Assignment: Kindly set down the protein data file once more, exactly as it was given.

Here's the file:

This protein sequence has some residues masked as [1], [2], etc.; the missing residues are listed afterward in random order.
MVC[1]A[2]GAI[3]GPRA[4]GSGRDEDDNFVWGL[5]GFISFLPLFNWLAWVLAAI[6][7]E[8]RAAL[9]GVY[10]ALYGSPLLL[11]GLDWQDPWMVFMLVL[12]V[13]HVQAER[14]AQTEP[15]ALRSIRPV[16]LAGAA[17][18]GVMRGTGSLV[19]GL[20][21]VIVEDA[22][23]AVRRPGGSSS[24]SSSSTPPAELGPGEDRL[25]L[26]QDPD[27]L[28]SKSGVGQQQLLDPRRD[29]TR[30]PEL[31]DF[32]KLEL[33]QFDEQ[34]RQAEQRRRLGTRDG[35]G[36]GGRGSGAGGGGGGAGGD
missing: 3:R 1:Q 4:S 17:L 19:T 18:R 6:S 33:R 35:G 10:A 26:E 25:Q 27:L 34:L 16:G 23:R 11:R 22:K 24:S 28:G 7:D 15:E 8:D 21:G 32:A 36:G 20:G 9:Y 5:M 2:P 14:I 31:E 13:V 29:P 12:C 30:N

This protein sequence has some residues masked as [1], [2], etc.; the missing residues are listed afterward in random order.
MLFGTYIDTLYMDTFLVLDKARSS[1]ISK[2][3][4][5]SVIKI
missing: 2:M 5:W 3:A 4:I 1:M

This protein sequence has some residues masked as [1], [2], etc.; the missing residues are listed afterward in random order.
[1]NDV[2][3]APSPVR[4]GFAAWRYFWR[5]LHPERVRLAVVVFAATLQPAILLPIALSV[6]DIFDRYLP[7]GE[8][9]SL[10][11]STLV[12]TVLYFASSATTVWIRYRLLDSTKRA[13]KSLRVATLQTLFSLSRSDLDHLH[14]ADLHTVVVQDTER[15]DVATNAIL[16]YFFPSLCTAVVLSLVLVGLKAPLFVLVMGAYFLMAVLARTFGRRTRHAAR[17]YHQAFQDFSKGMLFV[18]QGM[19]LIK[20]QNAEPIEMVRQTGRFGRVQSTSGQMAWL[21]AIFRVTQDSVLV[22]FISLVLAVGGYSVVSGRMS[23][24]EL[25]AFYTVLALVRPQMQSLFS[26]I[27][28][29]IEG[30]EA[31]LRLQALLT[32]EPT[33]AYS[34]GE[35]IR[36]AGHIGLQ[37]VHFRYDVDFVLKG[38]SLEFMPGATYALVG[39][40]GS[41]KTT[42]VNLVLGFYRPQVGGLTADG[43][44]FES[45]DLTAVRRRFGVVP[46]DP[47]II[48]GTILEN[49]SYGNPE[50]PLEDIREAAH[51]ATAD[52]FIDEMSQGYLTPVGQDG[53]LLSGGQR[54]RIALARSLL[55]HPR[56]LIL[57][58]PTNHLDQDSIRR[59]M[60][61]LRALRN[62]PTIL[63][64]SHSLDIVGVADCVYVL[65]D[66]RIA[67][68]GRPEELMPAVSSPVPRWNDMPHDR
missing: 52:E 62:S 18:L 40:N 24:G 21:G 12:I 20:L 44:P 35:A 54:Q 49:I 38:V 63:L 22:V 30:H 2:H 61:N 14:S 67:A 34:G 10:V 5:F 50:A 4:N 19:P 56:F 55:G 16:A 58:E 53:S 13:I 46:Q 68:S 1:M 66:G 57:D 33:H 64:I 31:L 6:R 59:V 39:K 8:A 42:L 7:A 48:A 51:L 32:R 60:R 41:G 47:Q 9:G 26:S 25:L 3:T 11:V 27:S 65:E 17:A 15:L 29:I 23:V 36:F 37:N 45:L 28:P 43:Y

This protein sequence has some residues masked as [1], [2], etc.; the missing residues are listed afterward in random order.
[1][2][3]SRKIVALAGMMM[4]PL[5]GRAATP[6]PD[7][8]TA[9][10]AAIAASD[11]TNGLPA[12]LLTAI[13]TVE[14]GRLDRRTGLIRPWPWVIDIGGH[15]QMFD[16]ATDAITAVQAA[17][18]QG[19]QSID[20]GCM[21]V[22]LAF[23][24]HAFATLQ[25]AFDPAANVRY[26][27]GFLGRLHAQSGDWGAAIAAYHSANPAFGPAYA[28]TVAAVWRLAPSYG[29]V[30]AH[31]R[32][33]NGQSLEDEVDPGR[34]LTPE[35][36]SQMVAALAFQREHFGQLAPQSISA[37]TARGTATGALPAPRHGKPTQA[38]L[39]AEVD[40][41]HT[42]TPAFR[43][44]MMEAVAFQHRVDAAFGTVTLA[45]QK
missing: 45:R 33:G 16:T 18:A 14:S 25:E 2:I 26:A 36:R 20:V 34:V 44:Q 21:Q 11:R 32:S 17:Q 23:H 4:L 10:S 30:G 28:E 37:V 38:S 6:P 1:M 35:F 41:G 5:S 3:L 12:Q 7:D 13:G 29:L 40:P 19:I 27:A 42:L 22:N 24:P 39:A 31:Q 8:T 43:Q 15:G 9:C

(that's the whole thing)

This protein sequence has some residues masked as [1], [2], etc.; the missing residues are listed afterward in random order.
MVC[1]A[2]GAI[3]GPRA[4]GSGRDEDDNFVWGL[5]GFISFLPLFNWLAWVLAAI[6][7]E[8]RAAL[9]GVY[10]ALYGSPLLL[11]GLDWQDPWMVFMLVL[12]V[13]HVQAER[14]AQTEP[15]ALRSIRPV[16]LAGAA[17][18]GVMRGTGSLV[19]GL[20][21]VIVEDA[22][23]AVRRPGGSSS[24]SSSSTPPAELGPGEDRL[25]L[26]QDPD[27]L[28]SKSGVGQQQLLDPRRD[29]TR[30]PEL[31]DF[32]KLEL[33]QFDEQ[34]RQAEQRRRLGTRDG[35]G[36]GGRGSGAGGGGGGAGGD
missing: 3:R 1:Q 4:S 17:L 19:T 18:R 6:S 33:R 35:G 10:A 26:E 25:Q 27:L 34:L 16:G 23:R 11:R 22:K 24:S 28:G 7:D 15:E 8:D 21:G 32:A 36:G 20:G 9:Y 5:M 2:P 14:I 31:E 13:V 29:P 12:C 30:N

This protein sequence has some residues masked as [1], [2], etc.; the missing residues are listed afterward in random order.
MLFGTYIDTLYMDTFLVLDKARSS[1]ISK[2][3][4][5]SVIKI
missing: 2:M 5:W 3:A 4:I 1:M

This protein sequence has some residues masked as [1], [2], etc.; the missing residues are listed afterward in random order.
[1]NDV[2][3]APSPVR[4]GFAAWRYFWR[5]LHPERVRLAVVVFAATLQPAILLPIALSV[6]DIFDRYLP[7]GE[8][9]SL[10][11]STLV[12]TVLYFASSATTVWIRYRLLDSTKRA[13]KSLRVATLQTLFSLSRSDLDHLH[14]ADLHTVVVQDTER[15]DVATNAIL[16]YFFPSLCTAVVLSLVLVGLKAPLFVLVMGAYFLMAVLARTFGRRTRHAAR[17]YHQAFQDFSKGMLFV[18]QGM[19]LIK[20]QNAEPIEMVRQTGRFGRVQSTSGQMAWL[21]AIFRVTQDSVLV[22]FISLVLAVGGYSVVSGRMS[23][24]EL[25]AFYTVLALVRPQMQSLFS[26]I[27][28][29]IEG[30]EA[31]LRLQALLT[32]EPT[33]AYS[34]GE[35]IR[36]AGHIGLQ[37]VHFRYDVDFVLKG[38]SLEFMPGATYALVG[39][40]GS[41]KTT[42]VNLVLGFYRPQVGGLTADG[43][44]FES[45]DLTAVRRRFGVVP[46]DP[47]II[48]GTILEN[49]SYGNPE[50]PLEDIREAAH[51]ATAD[52]FIDEMSQGYLTPVGQDG[53]LLSGGQR[54]RIALARSLL[55]HPR[56]LIL[57][58]PTNHLDQDSIRR[59]M[60][61]LRALRN[62]PTIL[63][64]SHSLDIVGVADCVYVL[65]D[66]RIA[67][68]GRPEELMPAVSSPVPRWNDMPHDR
missing: 52:E 62:S 18:L 40:N 24:G 21:G 12:I 20:L 44:P 35:A 54:Q 49:I 38:V 63:L 22:V 30:H 2:H 61:N 14:S 67:A 34:G 10:V 5:F 50:A 4:N 19:P 56:F 55:G 16:A 58:E 53:S 13:I 46:Q 68:S 1:M 66:G 57:D 33:H 64:I 31:L 6:R 59:V 39:K 8:A 42:L 7:A 48:A 51:L 32:R 60:R 41:G 47:Q 9:G 26:S 25:L 3:T 11:V 27:S 65:E 17:A 15:L 29:I 23:V 36:F 37:N 45:L 28:P 43:Y

This protein sequence has some residues masked as [1], [2], etc.; the missing residues are listed afterward in random order.
[1][2][3]SRKIVALAGMMM[4]PL[5]GRAATP[6]PD[7][8]TA[9][10]AAIAASD[11]TNGLPA[12]LLTAI[13]TVE[14]GRLDRRTGLIRPWPWVIDIGGH[15]QMFD[16]ATDAITAVQAA[17][18]QG[19]QSID[20]GCM[21]V[22]LAF[23][24]HAFATLQ[25]AFDPAANVRY[26][27]GFLGRLHAQSGDWGAAIAAYHSANPAFGPAYA[28]TVAAVWRLAPSYG[29]V[30]AH[31]R[32][33]NGQSLEDEVDPGR[34]LTPE[35][36]SQMVAALAFQREHFGQLAPQSISA[37]TARGTATGALPAPRHGKPTQA[38]L[39]AEVD[40][41]HT[42]TPAFR[43][44]MMEAVAFQHRVDAAFGTVTLA[45]QK
missing: 45:R 33:G 16:T 18:A 14:S 25:E 2:I 26:A 36:R 20:V 34:V 44:Q 21:Q 11:R 32:S 17:Q 23:H 4:L 10:S 30:G 28:E 37:V 38:S 6:P 1:M 35:F 41:G 5:S 3:L 12:Q 7:D 13:G 29:L 40:P 19:I 27:A 42:L 22:N 24:P 39:A 31:Q 8:T 43:Q 15:G 9:C